The upswing in lynx numbers and their greater visibility along the wooded edges of Anchorage seem to have rattled some people, especially dog walkers. I suppose that’s natural, especially if you haven’t before encountered one of these wild cats, and know little to nothing about their behavior.

A surprise encounter with a lynx—which is the usual way you’ll meet one—may become even more disconcerting when one of them sits and stares at you (or your dog) and shows no apparent fear. Or maybe even follows you a while.

All of these behaviors have been reported by local residents lately and gotten wide circulation in both news and social media. But they’re no cause for alarm. Unless, perhaps, you own a tiny dog that wanders far from your side while on a walk in the woods. Such a dog might become an opportunistic meal for a hungry lynx. But even that’s unlikely, especially now when snowshoe hare populations are high.

Those who’ve taken the time to learn the ways of lynx know them to be predatory specialists. The overwhelming majority of the animals they hunt and eat are snowshoe hares. As author and naturalist Dave Smith explains in the “pocket guidebook” Alaska’s Mammals, “A lynx catches prey by stalking and pouncing. If the chase isn’t over quickly, the lynx loses. . . . They rely on stealth to get close to hares, and startling quickness to catch them.”

Because lynx are so dependent on hares, their numbers closely track the cyclical ups and downs of hare populations, which tend to peak roughly every ten years or so, then crash.

As confirmed by local state wildlife manager Dave Battle, hare populations are high in Anchorage and other parts of Southcentral Alaska right now. Anyone who pays attention to animal tracks can similarly verify their abundance: rarely have I seen as much sign of hares as this winter. Their abundance is also revealed by the partially consumed carcasses scattered through local forests. My dog has discovered several on our walks this winter, far more than ever before.

With the hare population so high, lynx numbers too are predictably up.

Because they are forest creatures that rely on stealth, with bodies that are naturally camouflaged for much of the year, lynx can easily escape detection by humans. Add to that their natural wariness of people and the fact that even where common they are normally not abundant, and it’s easy to understand why spotting a lynx is such an unusual and exciting experience.

I tend to think of lynx as secretive animals. In the 38 years I’ve resided in Alaska, I’ve seen them only a half-dozen times, despite thousands of hikes through forested areas. On half of those occasions, the lynx have watched me while I’ve watched the lynx. Every encounter has been special, memorable.

Two factors help account for the recent abundance of lynx encounters: first, their numbers are at a peak or close to it. Second, lynx that share the local landscape with humans and have become habituated to us, because so many people live and recreate in their natural habitat.

That doesn’t mean they are tame, but it does mean they’ve lost much of their wariness of people, much like the bears that frequent the Anchorage area.

Lynx, however, are much less likely to become food-conditioned than bears, because they’re not drawn to human food and garbage; though I suppose lynx might occasionally take advantage of homeowners who keep domesticated rabbits (or chickens) and don’t properly fence them in.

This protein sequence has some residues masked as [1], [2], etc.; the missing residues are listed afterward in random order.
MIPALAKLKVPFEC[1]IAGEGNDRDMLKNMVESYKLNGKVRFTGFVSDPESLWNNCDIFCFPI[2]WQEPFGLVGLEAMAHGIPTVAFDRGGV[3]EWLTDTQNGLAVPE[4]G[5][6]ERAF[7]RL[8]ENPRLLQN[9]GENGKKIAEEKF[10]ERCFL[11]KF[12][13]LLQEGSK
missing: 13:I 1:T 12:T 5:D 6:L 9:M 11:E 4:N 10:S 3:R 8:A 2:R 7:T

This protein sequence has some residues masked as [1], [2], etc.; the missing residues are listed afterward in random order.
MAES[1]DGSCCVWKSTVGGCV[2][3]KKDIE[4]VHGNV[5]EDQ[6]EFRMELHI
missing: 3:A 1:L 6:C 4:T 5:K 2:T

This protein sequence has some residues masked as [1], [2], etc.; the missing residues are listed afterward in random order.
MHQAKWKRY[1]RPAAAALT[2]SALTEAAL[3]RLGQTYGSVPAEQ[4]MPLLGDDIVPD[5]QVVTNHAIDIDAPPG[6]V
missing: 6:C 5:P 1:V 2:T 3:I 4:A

That loss of caution, along with an innate curiosity, helps to explain the fact that, for all their normal secretive leanings, Anchorage-area lynx will sometimes move along the edges of forest and more open spaces, including trails and roads. And sometimes they will stop, sit, and watch while humans—perhaps accompanied by dogs—pass by, occasionally at remarkably close distances. Battle, the state’s local wildlife manager, agrees that’s so and notes that most of the time, we humans have no idea we’re being watched. He, too, says it’s no cause for alarm.

I’ve never had a lynx follow me, as one dog walker has described, but that doesn’t especially surprise me.

If accompanied by a dog, especially a tiny one, I would bring it closer in such circumstances, though I’ve never heard of a lynx attacking a dog as prey. Dogs are much more likely to be attacked and killed by coyotes and wolves.

Still, I can imagine a lynx striking out at a dog in self-defense if it felt threatened, or to protect its young.

I’ve heard faint rumblings that some folks are using the current abundance of lynx and a few unsettling encounters as an excuse to push for a new trapping season. That, to me, is both unwarranted and unacceptable, but the possibility led me to ask Battle about lynx trapping in Game Management Unit 14C, which includes the Anchorage area.

Battle explained that lynx trapping is currently closed throughout the unit, but some areas of 14C are likely to be opened next winter (though not in the Anchorage Bowl) when the lynx population will be at, or near, a cyclical peak and trapping won’t harm the population. Battle emphasizes that decision “has nothing to do with conflicts, it just has to do with managing populations.”

The bottom line for me: The current abundance and relatively high visibility of Anchorage-area lynx is cause for celebration, not alarm, and certainly not more “harvesting” (that is, killing) of local wildlife by us humans. Even when their numbers peak, I wish we humans would leave them alone, whether in the city or backcountry.

Anchorage nature writer Bill Sherwonit is widely published essayist and the author of more than a dozen books about Alaska, including “Living with Wildness: An Alaskan Odyssey” and “Animal Stories: Encounters with Alaska’s Wildlife.” Readers wishing to send comments or questions directly to Bill may do so at

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